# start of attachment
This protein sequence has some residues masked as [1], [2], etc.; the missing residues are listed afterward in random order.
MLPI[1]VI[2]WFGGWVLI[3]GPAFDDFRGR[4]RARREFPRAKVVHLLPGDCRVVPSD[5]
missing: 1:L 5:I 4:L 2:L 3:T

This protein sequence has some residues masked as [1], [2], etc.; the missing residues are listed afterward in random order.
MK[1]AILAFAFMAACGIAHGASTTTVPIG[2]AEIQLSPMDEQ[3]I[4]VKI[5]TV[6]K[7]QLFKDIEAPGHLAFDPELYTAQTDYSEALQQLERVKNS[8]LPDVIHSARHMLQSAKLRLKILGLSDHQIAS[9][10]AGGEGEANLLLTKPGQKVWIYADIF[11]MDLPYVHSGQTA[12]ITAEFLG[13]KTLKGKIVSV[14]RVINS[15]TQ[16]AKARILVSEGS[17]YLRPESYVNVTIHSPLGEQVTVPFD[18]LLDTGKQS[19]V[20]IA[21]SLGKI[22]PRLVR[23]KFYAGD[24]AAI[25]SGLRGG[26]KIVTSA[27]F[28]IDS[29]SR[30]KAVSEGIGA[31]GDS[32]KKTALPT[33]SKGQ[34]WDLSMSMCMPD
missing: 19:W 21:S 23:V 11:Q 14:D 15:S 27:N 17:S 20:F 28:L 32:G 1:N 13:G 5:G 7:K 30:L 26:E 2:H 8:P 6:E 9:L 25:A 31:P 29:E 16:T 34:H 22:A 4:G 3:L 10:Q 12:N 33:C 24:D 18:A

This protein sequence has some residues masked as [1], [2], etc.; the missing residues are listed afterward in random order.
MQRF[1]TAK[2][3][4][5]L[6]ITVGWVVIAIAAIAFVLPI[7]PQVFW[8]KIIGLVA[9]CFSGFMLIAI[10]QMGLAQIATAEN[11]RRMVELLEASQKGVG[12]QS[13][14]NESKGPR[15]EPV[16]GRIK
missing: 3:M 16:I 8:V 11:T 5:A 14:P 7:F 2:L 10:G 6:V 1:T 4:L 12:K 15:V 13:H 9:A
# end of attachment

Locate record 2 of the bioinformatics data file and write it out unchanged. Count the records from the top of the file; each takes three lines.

This protein sequence has some residues masked as [1], [2], etc.; the missing residues are listed afterward in random order.
MK[1]AILAFAFMAACGIAHGASTTTVPIG[2]AEIQLSPMDEQ[3]I[4]VKI[5]TV[6]K[7]QLFKDIEAPGHLAFDPELYTAQTDYSEALQQLERVKNS[8]LPDVIHSARHMLQSAKLRLKILGLSDHQIAS[9][10]AGGEGEANLLLTKPGQKVWIYADIF[11]MDLPYVHSGQTA[12]ITAEFLG[13]KTLKGKIVSV[14]RVINS[15]TQ[16]AKARILVSEGS[17]YLRPESYVNVTIHSPLGEQVTVPFD[18]LLDTGKQS[19]V[20]IA[21]SLGKI[22]PRLVR[23]KFYAGD[24]AAI[25]SGLRGG[26]KIVTSA[27]F[28]IDS[29]SR[30]KAVSEGIGA[31]GDS[32]KKTALPT[33]SKGQ[34]WDLSMSMCMPD
missing: 19:W 21:S 23:V 11:Q 14:D 15:S 27:N 17:S 20:F 28:L 32:G 1:N 13:G 5:G 7:K 30:L 26:E 2:H 8:P 6:E 9:L 25:A 31:P 29:E 16:T 34:H 22:A 4:G 3:L 10:Q 12:N 33:C 24:D 18:A